Harvard backs meditation research
Flow is always on the lookout for breakthroughs in research on meditation and health.
Harvard University's The Harvard Gazette reported in When science meets mindfulness:
"In 2015, 16.1 million Americans reported experiencing major depression during the previous year, often struggling to function while grappling with crippling darkness and despair."
Reporter Alvin Powell in his Two Part Article continues, "There’s an arsenal of treatments at hand, including talk therapy and antidepressant medications, but what’s depressing in itself is that they don’t work for every patient. “Many people don’t respond to the frontline interventions,” said Benjamin Shapero, an instructor in psychiatry at Harvard Medical School (HMS) and a psychologist at Massachusetts General Hospital’s (MGH) Depression Clinical and Research Program. “Individual cognitive behavioral therapy is helpful for many people; antidepressant medications help many people. But it’s also the case that many people don’t benefit from them as well. There’s a great need for alternative approaches.”
Read the entire Part One of the Two Part article here:
Some more excerpts from When Science Meets Mindfulness here:
"In the 1970s, when transcendental meditation surged in popularity, Herbert Benson, a professor at Harvard Medical School and what was then Beth Israel Hospital, explored what he called “The Relaxation Response,”identifying it as the common, functional attribute of transcendental meditation, yoga, and other forms of meditation, including deep religious prayer. Benson described this response — which recent investigators say is not as common as he originally thought — as the opposite of the body’s adrenalin-charged “fight or flight” response, which was also identified at Harvard, by physiologist Walter Cannon Bradford in 1915."
"Other MGH researchers also are studying the effects of meditation on the body, including Sara Lazar, who in 2012 used fMRI to show that the brains of subjects thickened after an eight-week meditation course. Work is ongoing at MGH’s Benson-Henry Institute; at HMS and Brigham and Women’s Hospital’s Osher Center for Integrative Medicine; at the Harvard-affiliated Cambridge Health Alliance, where Zev Schuman-Olivier directs the Center for Mindfulness and Compassion; and among a group of nearly a dozen investigators at Harvard and other Northeastern institutions, including Desbordes and Lazar, who are collaborating through the Mindfulness Research Collaborative."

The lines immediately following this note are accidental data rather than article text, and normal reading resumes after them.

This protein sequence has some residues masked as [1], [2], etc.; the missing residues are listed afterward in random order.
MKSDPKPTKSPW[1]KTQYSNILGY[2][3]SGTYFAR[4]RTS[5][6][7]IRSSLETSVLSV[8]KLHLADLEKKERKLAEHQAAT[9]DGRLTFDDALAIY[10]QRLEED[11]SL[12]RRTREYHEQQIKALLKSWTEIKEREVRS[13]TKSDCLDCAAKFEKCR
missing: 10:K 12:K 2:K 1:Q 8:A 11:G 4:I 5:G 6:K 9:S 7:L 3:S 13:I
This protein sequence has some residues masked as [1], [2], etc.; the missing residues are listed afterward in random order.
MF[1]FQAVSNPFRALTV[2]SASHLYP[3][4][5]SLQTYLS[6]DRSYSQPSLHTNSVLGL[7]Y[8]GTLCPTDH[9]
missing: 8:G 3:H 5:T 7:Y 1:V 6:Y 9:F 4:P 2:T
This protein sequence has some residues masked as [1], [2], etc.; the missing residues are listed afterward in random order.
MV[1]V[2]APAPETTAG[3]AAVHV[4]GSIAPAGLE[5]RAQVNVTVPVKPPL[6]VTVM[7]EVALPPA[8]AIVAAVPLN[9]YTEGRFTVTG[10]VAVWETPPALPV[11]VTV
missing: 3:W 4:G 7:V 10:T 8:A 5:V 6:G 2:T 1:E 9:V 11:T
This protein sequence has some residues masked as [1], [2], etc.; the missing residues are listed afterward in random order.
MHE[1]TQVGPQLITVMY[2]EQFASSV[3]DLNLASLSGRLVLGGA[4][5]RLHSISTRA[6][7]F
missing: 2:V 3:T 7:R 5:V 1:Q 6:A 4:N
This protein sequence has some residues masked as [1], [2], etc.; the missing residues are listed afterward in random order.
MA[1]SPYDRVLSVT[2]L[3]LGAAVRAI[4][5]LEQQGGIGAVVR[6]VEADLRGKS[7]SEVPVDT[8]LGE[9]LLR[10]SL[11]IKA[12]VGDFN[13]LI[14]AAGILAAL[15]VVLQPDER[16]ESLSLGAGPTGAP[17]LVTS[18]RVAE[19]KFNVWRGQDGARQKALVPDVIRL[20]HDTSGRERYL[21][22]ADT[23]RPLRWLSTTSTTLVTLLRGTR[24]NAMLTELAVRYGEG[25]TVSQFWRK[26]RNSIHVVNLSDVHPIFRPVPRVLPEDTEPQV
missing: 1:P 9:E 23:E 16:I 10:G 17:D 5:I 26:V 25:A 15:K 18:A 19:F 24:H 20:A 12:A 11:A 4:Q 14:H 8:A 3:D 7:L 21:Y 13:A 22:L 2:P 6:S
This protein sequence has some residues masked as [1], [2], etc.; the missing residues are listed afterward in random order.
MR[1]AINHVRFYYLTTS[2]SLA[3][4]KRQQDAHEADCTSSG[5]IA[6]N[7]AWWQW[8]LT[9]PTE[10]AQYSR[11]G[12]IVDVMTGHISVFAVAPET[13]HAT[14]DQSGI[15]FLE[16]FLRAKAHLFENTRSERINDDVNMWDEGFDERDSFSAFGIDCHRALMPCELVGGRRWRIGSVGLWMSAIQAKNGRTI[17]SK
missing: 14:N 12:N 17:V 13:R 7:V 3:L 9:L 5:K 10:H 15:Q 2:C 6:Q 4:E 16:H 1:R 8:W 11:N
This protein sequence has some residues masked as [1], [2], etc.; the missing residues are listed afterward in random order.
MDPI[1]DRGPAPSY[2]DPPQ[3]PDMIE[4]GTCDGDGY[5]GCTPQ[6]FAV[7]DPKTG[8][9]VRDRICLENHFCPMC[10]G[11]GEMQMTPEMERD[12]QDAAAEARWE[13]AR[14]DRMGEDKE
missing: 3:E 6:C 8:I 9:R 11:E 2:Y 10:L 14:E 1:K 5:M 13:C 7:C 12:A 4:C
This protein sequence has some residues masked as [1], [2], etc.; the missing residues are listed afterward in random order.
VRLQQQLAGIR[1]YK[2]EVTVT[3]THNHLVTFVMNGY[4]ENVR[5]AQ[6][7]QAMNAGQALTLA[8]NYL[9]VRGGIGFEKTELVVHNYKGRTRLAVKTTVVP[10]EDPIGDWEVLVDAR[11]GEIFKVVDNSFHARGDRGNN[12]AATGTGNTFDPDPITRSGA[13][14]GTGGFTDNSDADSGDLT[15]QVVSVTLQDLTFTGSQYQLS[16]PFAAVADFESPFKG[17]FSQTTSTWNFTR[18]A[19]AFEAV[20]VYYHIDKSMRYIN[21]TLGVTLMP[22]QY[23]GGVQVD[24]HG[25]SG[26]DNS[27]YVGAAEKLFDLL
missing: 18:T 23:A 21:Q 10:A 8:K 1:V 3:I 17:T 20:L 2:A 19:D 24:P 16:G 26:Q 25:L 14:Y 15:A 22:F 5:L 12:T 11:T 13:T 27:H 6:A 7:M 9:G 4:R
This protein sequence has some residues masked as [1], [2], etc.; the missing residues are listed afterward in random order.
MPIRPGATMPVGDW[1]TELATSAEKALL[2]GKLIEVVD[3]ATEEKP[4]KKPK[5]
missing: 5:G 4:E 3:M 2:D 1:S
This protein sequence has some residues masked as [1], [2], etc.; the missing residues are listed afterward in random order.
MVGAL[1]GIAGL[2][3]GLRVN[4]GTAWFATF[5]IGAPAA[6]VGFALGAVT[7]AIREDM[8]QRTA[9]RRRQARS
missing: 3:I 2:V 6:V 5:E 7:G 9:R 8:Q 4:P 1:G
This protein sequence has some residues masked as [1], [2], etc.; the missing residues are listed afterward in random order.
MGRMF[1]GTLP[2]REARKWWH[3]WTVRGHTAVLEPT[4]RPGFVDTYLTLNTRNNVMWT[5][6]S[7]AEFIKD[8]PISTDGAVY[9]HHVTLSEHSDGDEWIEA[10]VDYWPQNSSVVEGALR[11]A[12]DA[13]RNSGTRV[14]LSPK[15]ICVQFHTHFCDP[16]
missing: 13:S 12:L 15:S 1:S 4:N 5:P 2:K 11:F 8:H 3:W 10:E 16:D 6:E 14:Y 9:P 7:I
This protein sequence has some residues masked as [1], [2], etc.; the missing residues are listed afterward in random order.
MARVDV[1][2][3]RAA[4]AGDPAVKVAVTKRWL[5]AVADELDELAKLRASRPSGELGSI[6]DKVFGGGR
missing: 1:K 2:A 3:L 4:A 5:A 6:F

"Recent scientific exploration has largely focused on the secular practice of mindful meditation, but meditation is also a component of several ancient religious traditions, with variations. Even within the community practicing secular mindful meditation, there are variations that may be scientifically meaningful, such as how often one meditates and how long the sessions are. Desbordes herself has an interest in a variation called compassion meditation, whose aim is to increase caring for those around us."
"Ultimately, Desbordes said she’s interested in teasing out just what in mindful meditation can work against depression. If researchers can identify what elements are effective, the therapy may be refined to be more successful. Shapero is also interested in using the study to refine treatment. Since some patients benefit from mindfulness meditation and some do not, he’d like to better understand how to differentiate between the two."
“Once we know which ingredients are successful, we can do more of that and less, maybe, of the parts that are less effective,” Desbordes said.
Research funding includes the National Center for Complementary and Integrative Health.
For more information about the Mindfulness & Meditation program at Harvard University, visit its website.